Naser and I spend the rest of the day touring the city, a bike store which could have been in Germany (meaning extremely expensive bikes, up to EUR 5000) the old bazaar which is fantastic and reminded me of the one in Istanbul. The conversations were absolutely great - it was a pleasure and I learned so much about a range of different things going on here. Hard to put into words.
We eventually go to Aydin’s workplace and head home afterwards. We see this …
We meet up again and have some drinks (meaning banana milk and blackberry juice) and after dinner with Aydin’s family eventually hit the sack. I feel well-fed and figure that this is probably the caloric intake I should be doing every day. But oh boy, what a night I had ahead of me …
June 28, 2008 No Comments
daily distance: 86km
total distance: 6448km
riding time: 5h
I wanted to get to Tabriz before noon, figuring I would escape the heat. That didn’t work out really.
On the way to Marand, I saw some scary stuff too …
In Marand I wanted to check up on a couchsurfing host - but that came up empty. People were not there or had family members over. Bummer. But I got my first taste of government people relations in Iran. As I entered Marand, a young guy (I will not mention names here in Iran at the insistence of a number of people) was riding next to me and we started talking about this and that. He showed me the internet cafes, they were all closed, but in the end brought me to a friend of his who had a good connection. But the more important thing was the conversation we had … A caricaturist, he showed me some of the works he has done and some are politically inopportune I would think in Iran. I was treated to breakfast and we discussed a range of things and the topic inevitably turns to politics in some way or another. It was interesting suffice it to say.After leaving Marand, I was forced up another big climb (10km uphill) on what was supposed to a “downhill from Maku to Tabriz”. It became hot again and the wind was straight in my face on the last 40km to Tabriz. No fun really. Apart from the police car that shouted: “How are you? How are you?” at me. I was shot when I entered town. There was an ice cream place. Good stuff. Then all of a sudden one of the guys whips out a cycling shirt and leads me into the center of town. Well, he rides off and figures that I would follow him. Communication was hard, there was not common language really, but it was enough to determine that I was looking for a bookstore and the center of town generally speaking. He got me to some book vendors on the street and this is when things turned completely into the surreal.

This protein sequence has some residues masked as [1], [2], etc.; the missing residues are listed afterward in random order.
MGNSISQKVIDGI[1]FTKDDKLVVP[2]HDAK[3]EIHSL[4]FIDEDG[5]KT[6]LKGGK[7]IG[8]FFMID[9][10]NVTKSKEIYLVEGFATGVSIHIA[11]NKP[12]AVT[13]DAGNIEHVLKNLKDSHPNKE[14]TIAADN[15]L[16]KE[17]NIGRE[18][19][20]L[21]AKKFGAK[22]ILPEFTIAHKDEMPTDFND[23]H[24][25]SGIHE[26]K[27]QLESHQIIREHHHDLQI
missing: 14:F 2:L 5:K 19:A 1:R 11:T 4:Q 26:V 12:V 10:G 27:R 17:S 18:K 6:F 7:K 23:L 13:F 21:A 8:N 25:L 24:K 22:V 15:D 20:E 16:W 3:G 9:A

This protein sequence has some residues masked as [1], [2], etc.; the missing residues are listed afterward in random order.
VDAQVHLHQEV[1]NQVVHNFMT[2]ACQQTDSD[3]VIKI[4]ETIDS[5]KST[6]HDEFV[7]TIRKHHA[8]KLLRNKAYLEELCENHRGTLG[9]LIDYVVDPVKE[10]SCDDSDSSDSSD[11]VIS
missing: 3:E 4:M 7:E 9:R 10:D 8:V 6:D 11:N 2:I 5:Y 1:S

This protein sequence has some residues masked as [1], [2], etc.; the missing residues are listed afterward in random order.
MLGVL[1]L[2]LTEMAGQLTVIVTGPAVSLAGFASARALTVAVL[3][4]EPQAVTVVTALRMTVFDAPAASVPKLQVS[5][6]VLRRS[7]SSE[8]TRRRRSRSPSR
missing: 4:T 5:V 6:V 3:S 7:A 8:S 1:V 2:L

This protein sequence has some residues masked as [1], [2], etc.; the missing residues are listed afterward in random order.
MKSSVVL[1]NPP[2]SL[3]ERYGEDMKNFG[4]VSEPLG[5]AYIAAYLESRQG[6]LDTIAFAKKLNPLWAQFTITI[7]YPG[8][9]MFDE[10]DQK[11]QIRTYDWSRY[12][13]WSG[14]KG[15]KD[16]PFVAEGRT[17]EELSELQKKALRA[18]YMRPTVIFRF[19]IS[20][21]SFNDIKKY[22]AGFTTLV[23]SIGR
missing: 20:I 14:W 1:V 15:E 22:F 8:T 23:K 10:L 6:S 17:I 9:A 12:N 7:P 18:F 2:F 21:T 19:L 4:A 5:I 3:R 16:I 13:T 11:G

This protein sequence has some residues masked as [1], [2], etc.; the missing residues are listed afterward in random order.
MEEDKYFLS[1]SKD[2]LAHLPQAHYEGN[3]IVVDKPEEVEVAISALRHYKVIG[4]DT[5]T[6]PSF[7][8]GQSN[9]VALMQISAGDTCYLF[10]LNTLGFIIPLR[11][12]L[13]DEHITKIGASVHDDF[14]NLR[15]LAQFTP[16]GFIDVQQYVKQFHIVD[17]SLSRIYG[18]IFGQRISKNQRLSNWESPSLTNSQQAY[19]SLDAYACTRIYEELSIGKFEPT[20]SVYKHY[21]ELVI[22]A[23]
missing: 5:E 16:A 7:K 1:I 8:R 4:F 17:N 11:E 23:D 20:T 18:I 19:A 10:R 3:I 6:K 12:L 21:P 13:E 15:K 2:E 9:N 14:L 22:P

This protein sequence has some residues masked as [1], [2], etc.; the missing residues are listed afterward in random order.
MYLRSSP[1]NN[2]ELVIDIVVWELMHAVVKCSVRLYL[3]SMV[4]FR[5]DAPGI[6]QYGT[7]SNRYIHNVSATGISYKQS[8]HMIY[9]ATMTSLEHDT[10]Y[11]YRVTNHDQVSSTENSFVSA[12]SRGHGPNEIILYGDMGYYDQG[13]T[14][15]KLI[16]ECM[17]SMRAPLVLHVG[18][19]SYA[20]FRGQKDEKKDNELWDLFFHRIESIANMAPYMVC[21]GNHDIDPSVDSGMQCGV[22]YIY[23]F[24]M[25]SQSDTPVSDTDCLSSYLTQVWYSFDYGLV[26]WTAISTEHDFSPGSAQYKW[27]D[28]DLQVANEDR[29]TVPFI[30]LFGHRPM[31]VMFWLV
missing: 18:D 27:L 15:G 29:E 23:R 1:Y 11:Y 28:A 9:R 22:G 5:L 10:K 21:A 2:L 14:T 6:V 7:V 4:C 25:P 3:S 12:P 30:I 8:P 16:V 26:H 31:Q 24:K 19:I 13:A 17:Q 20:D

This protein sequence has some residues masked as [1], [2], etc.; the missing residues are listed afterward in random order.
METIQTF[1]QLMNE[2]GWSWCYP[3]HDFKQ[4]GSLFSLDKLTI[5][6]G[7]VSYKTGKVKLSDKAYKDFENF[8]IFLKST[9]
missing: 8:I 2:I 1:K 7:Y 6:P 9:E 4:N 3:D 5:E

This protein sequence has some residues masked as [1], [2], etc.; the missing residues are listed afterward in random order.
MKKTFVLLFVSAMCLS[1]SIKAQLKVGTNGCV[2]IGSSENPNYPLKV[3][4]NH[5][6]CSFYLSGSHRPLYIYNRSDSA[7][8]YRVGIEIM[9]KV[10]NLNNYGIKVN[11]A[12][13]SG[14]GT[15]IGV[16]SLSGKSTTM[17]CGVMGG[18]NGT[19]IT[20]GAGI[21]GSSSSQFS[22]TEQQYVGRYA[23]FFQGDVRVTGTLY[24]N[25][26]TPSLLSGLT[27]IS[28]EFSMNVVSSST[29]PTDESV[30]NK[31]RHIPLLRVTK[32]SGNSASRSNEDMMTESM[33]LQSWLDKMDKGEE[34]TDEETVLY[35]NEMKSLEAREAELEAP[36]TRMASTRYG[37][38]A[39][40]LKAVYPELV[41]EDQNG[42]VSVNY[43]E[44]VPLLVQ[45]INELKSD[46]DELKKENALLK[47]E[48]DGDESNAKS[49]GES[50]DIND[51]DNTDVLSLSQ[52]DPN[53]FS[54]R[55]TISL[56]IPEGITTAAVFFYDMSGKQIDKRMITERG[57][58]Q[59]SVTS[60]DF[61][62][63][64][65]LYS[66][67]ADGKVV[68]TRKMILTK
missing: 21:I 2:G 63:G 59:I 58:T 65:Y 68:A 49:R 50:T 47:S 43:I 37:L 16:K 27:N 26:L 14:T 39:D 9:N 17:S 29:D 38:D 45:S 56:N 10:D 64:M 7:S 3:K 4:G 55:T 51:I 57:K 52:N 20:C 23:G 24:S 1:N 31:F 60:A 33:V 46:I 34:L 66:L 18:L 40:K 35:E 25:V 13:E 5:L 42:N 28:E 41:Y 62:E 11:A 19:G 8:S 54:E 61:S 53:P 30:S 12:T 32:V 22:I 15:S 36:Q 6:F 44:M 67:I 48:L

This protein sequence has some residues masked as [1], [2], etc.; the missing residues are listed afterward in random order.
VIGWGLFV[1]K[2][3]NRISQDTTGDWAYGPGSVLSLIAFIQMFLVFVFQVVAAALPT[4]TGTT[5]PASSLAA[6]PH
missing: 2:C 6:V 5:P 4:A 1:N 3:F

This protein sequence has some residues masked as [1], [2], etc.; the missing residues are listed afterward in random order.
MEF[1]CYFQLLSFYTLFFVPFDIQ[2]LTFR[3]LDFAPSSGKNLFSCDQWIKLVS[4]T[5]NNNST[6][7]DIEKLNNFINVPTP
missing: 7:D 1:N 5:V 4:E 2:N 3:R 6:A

As we were talking I asked for a place to buy a copy of a guidebook (sorry, all is closed on Friday) or an internet connection (sorry, those are closed too on Fridays). Darn. I said that it would be great to find one at any rate as I have to check on whether I can stay at someone’s place. At this point one of the guys says: “Are you a couchsurfer? Are you Markus?” I whip my head around and look at him. “Yes!” Well, then you’re staying at my place. I had no time to answer you yet, but you had emailed me about this.” It was a complete coincidence. And I am very fortunate to have made this connection. Aydin still had to work for an hour or so during which time I slurped down a few banana milk drinks and was invited to ice cream by a random person. As we trotted to Aydin’s place we were already in a deep conversation about everything Iranian, which was not only interesting but also eye-opening. At Aydin’s family’s place I was welcomed very warmly and made feel at home. There was great food (bikers are always hungry) and after some time we set out to explore some parts of Tabriz with A’s brother and a friend of his. More food was to follow later on - including Iranian pizza and more ice cream. The best part however is certainly the high degree of hospitality that I am enjoying and the glimpse into the life of people.